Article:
No. 5 Virginia at Virginia Tech: The Cavaliers have been one of the best stories in college baseball this season, and hope to continue their winning ways on the road against a Virginia Tech club really needing an impressive series win. The Hokies have a big-time offensive lineup, but really need right-handed pitcher Brad Markey to step up this weekend. Markey has a 5.82 ERA in 65 innings of work, along with 46 strikeouts and 15 walks. THE PICK: Virginia
No. 25 Stanford at No. 13 Oregon: The Cardinal appeared to be in trouble just a few weeks ago, but now appear to be on a positive trajectory headed toward the end of the regular season. Meanwhile, the Ducks have a solid club, but really are in need of a marquee series win over the Cardinal this weekend. Keep an eye on Stanford junior right-handed pitcher Mark Appel, who has a 1.54 ERA in 70 1/3 innings. He also has struck out 84 and walked 12. THE PICK: Oregon
Michigan at No. 17 Indiana: The Wolverines still have a chance to reach the NCAA postseason with a very strong finish, but desperately need a road series win over Indiana this weekend to keep at-large hopes alive. UM is playing a nice brand of baseball these days, and be sure to keep an eye on young pitcher Evan Hill, who has a 1.69 ERA in 64 innings. Interestingly, as impressive as those numbers are, he has just 34 strikeouts and also 27 walks. THE PICK: Indiana
No. 24 Kentucky at No. 18 Mississippi: The Wildcats hit the road last weekend and had a tough three-game series against South Carolina. Now, with an NCAA Regional host site a distant memory -- for now -- UK hopes to return to normalcy against the Rebels. Keep an eye on electric outfielder Austin Cousino, who's hitting .269 with 10 doubles, five homers and 23 RBIs. TH PICK: Ole Miss
No. 19 Georgia Tech at Clemson: In a series that possibly could determine an NCAA Regional host site at the end of the regular season, the Yellow Jackets and Tigers meet up this weekend. Clemson has gradually gotten better as the season progresses, while the Yellow Jackets took a step back last weekend by getting swept at home by N.C. State. Clemson sophomore right-handed pitcher Daniel Gossett is a big guy to watch this weekend, as he has a 2.56 ERA in 63 1/3 innings. THE PICK: Clemson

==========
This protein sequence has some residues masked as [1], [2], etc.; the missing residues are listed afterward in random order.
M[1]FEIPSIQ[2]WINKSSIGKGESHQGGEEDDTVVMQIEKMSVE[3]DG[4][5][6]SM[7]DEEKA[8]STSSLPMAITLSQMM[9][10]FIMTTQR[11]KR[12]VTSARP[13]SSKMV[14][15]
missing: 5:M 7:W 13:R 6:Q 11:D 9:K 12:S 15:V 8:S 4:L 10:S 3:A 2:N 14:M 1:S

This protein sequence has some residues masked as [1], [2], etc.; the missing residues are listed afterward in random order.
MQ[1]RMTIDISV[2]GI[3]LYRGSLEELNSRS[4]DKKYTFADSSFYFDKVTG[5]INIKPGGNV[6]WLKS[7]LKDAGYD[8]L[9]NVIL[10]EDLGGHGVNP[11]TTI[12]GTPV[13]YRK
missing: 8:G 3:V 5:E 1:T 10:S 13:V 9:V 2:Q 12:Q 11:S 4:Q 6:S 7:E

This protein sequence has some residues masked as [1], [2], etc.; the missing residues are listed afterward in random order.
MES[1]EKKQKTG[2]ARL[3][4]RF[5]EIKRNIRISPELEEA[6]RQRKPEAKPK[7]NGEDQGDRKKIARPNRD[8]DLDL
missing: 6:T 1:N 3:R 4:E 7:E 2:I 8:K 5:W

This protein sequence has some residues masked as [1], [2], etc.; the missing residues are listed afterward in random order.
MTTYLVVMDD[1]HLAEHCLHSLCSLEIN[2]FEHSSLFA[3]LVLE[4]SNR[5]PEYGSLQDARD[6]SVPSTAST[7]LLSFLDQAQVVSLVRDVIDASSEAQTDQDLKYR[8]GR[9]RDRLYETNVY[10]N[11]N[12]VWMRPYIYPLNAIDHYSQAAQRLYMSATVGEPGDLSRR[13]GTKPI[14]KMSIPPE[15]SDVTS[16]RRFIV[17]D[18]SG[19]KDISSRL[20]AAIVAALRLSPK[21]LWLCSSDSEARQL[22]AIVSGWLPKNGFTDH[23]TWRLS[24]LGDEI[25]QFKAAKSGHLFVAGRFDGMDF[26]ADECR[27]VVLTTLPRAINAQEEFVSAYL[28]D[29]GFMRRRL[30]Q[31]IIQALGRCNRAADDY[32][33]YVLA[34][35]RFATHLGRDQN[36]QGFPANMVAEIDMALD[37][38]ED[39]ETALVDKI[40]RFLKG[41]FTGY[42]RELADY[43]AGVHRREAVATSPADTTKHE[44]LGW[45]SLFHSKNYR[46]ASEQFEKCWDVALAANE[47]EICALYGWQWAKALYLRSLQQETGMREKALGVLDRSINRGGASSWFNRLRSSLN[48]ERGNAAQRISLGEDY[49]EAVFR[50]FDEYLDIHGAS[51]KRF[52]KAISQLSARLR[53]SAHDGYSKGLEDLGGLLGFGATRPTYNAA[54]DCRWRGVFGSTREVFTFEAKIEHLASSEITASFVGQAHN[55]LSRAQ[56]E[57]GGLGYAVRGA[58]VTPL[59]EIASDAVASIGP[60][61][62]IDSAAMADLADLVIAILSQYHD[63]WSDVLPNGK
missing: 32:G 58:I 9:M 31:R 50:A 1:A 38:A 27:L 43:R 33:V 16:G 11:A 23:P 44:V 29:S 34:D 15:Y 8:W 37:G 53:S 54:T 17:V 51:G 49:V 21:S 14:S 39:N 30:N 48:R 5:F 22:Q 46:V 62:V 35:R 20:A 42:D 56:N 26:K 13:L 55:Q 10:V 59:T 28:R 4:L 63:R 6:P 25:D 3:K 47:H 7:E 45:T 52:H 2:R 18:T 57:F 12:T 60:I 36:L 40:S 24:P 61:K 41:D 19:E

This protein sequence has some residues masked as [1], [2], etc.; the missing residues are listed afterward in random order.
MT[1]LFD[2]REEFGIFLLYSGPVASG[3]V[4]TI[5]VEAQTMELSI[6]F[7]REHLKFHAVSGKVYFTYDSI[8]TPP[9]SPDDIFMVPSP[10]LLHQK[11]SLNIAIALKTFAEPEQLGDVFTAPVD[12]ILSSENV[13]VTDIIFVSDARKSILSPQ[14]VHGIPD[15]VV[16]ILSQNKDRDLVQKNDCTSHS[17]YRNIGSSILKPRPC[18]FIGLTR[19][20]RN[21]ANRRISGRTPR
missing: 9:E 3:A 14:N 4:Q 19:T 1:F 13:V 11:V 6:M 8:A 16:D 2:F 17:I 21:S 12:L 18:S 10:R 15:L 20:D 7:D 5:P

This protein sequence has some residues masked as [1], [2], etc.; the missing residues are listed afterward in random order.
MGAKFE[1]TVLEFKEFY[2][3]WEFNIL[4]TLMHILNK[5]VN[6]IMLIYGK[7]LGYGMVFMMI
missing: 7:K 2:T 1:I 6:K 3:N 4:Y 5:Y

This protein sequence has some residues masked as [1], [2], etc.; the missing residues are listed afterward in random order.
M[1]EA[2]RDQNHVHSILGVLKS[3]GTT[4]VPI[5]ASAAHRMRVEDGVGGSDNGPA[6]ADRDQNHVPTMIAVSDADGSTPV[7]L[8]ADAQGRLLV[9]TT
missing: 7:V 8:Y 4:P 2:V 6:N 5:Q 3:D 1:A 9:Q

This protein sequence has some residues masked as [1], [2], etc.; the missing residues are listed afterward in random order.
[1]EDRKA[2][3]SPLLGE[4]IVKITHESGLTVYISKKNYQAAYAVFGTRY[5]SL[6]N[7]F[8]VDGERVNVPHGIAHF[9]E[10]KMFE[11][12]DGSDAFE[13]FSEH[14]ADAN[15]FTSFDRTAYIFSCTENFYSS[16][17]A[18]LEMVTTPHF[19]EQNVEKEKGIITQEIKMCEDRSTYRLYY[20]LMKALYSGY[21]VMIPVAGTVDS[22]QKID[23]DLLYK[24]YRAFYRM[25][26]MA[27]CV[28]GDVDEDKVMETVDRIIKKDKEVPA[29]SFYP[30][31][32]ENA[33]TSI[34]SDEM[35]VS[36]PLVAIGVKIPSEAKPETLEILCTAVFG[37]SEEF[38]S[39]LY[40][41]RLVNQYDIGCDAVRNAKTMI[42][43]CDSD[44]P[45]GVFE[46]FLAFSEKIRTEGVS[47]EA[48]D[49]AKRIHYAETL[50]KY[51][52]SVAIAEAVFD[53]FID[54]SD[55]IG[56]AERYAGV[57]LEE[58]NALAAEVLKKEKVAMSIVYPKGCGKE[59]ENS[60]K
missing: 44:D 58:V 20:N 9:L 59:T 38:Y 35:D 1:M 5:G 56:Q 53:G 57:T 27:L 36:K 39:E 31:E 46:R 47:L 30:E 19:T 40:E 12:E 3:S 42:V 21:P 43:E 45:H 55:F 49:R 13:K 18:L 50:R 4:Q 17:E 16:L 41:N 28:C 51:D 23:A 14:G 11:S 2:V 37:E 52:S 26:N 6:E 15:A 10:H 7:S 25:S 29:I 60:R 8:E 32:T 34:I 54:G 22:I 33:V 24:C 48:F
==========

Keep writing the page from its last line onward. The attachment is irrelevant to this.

UNLV at New Mexico: This series is flying under the radar in a big way this weekend, but it could very well determine who wins the Mountain West regular season title. The Lobos have been playing very good and as usual, keep an eye on hard-hitting third baseman DJ Peterson, who's hitting .400 with 19 doubles, three triples, 12 homers and 50 RBIs. Meanwhile, for the Rebels, keep an eye on outfielder Brandon Bayardi, who's hitting .323 with seven homers and 28 RBIs. THE PICK: New Mexico
Texas at Baylor: Both the Bears and Longhorns are in bad shape from an NCAA postseason standpoint, but the loser of this series likely is done for the year in terms of at least earning an at-large bid. The Bears will be without sure-handed right-handed pitcher Dillon Newman this weekend, with Ryan Smith moving into the weekend rotation. Meanwhile, the Longhorns have three solid starting pitchers to watch for in Parker French, Nathan Thornhill and Dillon Peters. Specifically, Peters really has improved as the season has progressed. THE PICK: Baylor